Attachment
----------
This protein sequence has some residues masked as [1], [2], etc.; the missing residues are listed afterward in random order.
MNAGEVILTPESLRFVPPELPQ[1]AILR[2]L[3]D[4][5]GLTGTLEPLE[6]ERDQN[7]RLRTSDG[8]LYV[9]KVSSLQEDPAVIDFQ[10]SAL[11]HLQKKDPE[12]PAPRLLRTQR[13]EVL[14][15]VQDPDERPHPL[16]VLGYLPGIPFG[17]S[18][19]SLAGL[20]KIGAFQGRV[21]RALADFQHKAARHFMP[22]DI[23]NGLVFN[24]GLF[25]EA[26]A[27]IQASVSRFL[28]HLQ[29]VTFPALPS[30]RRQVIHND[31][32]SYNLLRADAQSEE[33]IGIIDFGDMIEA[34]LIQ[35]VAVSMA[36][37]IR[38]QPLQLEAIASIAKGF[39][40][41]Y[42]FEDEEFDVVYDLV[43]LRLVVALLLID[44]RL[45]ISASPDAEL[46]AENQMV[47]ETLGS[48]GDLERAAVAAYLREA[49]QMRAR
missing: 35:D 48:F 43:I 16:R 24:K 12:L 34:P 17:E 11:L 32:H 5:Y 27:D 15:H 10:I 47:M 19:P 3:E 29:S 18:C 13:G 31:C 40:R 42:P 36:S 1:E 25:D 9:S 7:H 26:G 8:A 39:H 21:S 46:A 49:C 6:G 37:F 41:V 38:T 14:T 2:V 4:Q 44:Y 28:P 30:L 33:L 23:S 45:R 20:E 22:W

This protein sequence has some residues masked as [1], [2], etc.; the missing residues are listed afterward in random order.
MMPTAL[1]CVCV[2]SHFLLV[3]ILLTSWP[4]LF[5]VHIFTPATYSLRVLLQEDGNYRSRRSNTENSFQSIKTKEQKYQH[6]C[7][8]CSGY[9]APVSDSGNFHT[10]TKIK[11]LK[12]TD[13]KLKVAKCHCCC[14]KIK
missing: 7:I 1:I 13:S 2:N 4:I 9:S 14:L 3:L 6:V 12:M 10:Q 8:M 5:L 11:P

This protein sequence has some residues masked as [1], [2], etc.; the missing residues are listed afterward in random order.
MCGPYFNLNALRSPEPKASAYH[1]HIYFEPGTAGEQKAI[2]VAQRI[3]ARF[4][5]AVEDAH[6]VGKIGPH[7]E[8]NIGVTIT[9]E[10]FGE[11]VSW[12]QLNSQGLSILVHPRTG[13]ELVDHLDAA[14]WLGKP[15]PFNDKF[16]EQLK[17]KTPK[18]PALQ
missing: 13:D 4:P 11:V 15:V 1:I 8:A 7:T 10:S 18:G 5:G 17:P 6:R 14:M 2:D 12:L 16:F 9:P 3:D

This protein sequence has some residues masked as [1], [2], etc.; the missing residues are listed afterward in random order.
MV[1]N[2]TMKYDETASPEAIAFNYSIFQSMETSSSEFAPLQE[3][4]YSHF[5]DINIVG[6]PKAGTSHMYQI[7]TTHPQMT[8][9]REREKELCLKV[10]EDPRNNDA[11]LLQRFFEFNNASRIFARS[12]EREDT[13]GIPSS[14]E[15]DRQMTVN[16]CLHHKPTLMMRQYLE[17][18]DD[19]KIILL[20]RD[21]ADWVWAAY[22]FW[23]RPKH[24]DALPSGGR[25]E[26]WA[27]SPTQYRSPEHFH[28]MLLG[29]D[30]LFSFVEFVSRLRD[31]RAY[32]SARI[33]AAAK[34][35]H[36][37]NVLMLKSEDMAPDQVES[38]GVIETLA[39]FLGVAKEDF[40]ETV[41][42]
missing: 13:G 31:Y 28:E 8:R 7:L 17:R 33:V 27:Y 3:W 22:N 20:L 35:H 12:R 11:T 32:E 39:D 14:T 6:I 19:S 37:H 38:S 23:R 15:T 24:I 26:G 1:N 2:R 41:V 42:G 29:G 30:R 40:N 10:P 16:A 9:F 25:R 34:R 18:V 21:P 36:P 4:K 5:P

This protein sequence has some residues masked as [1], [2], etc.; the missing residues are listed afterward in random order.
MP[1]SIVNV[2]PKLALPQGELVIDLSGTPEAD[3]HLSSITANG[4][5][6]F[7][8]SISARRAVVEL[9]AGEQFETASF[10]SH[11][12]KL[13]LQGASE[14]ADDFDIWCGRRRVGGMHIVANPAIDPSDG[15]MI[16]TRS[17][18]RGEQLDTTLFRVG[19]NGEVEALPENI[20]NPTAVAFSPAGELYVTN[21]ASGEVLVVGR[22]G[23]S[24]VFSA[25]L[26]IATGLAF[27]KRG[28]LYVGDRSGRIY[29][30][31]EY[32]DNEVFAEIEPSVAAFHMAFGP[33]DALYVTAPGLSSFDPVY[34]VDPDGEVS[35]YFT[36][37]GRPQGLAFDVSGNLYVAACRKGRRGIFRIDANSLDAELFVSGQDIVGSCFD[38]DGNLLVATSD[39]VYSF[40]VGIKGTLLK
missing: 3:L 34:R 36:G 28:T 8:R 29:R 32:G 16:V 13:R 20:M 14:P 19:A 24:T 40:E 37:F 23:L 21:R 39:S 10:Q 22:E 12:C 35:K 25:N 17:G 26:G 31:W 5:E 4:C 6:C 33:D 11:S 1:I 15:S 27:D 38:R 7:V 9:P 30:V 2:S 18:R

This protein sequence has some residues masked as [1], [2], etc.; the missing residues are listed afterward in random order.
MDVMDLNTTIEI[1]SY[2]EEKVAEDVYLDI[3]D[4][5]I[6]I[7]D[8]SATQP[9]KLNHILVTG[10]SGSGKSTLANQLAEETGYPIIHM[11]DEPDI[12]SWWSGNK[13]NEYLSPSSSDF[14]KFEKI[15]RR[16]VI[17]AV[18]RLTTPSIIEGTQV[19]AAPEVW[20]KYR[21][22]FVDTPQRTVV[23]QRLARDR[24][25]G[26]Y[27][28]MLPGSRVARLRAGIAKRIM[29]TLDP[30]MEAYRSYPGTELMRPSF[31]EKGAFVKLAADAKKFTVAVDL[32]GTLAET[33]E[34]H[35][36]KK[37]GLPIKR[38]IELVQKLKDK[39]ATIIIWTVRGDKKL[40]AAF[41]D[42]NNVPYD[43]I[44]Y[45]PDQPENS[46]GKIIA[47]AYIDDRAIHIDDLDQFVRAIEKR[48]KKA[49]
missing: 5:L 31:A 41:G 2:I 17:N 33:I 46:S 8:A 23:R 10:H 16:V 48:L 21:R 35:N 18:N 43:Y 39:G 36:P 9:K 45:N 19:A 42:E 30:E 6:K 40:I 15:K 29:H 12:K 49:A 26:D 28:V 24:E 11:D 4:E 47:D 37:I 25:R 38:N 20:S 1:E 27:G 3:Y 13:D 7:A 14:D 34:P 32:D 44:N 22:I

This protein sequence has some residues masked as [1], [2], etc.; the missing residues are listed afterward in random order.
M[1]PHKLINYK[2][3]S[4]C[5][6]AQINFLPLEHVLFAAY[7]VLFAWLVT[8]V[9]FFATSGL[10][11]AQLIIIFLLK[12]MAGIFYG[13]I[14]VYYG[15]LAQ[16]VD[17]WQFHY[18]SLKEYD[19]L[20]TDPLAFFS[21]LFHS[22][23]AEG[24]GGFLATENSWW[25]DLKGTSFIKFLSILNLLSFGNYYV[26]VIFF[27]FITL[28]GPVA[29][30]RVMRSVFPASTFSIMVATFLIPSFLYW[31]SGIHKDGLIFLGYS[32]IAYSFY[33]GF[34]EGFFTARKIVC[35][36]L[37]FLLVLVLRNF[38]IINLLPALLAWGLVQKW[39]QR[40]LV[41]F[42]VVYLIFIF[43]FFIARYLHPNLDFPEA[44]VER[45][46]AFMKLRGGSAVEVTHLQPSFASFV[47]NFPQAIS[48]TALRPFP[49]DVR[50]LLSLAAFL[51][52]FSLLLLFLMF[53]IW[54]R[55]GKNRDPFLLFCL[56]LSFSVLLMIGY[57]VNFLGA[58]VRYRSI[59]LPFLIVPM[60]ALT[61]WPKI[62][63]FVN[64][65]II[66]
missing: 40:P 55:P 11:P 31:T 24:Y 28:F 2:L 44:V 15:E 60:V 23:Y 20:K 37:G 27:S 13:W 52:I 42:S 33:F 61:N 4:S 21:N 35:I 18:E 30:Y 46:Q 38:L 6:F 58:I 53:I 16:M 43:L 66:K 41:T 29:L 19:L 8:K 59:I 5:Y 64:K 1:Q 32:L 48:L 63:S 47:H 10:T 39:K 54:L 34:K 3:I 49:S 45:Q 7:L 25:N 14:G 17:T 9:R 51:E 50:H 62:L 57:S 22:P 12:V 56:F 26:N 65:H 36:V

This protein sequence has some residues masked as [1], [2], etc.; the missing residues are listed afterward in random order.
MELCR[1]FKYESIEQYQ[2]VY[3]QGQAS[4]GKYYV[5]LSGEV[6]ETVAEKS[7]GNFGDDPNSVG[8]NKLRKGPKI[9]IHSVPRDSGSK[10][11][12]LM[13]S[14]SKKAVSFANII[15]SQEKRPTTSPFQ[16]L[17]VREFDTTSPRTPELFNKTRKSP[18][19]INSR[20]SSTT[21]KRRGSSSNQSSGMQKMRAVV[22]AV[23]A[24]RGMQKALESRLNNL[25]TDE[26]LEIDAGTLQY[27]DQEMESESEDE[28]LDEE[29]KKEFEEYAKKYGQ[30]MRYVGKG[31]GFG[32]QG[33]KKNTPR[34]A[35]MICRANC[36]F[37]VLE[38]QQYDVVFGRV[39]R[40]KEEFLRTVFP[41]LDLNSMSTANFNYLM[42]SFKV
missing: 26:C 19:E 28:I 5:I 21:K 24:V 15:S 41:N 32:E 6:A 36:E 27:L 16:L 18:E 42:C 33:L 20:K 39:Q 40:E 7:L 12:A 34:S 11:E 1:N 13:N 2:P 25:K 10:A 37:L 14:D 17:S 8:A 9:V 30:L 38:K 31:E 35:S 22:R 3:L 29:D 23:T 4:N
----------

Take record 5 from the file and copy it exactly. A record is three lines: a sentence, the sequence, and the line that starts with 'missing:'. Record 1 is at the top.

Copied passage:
This protein sequence has some residues masked as [1], [2], etc.; the missing residues are listed afterward in random order.
MP[1]SIVNV[2]PKLALPQGELVIDLSGTPEAD[3]HLSSITANG[4][5][6]F[7][8]SISARRAVVEL[9]AGEQFETASF[10]SH[11][12]KL[13]LQGASE[14]ADDFDIWCGRRRVGGMHIVANPAIDPSDG[15]MI[16]TRS[17][18]RGEQLDTTLFRVG[19]NGEVEALPENI[20]NPTAVAFSPAGELYVTN[21]ASGEVLVVGR[22]G[23]S[24]VFSA[25]L[26]IATGLAF[27]KRG[28]LYVGDRSGRIY[29][30][31]EY[32]DNEVFAEIEPSVAAFHMAFGP[33]DALYVTAPGLSSFDPVY[34]VDPDGEVS[35]YFT[36][37]GRPQGLAFDVSGNLYVAACRKGRRGIFRIDANSLDAELFVSGQDIVGSCFD[38]DGNLLVATSD[39]VYSF[40]VGIKGTLLK
missing: 3:L 34:R 36:G 28:T 8:R 29:R 32:G 16:V 13:R 20:M 14:P 19:A 24:T 40:E 37:F 23:L 21:R 39:S 10:Q 22:E 12:C 35:K 25:N 17:G 26:G 31:W 5:E 4:C 6:C 33:D 11:S 1:I 15:S 27:D 38:R 7:V 9:P 30:V 2:S 18:R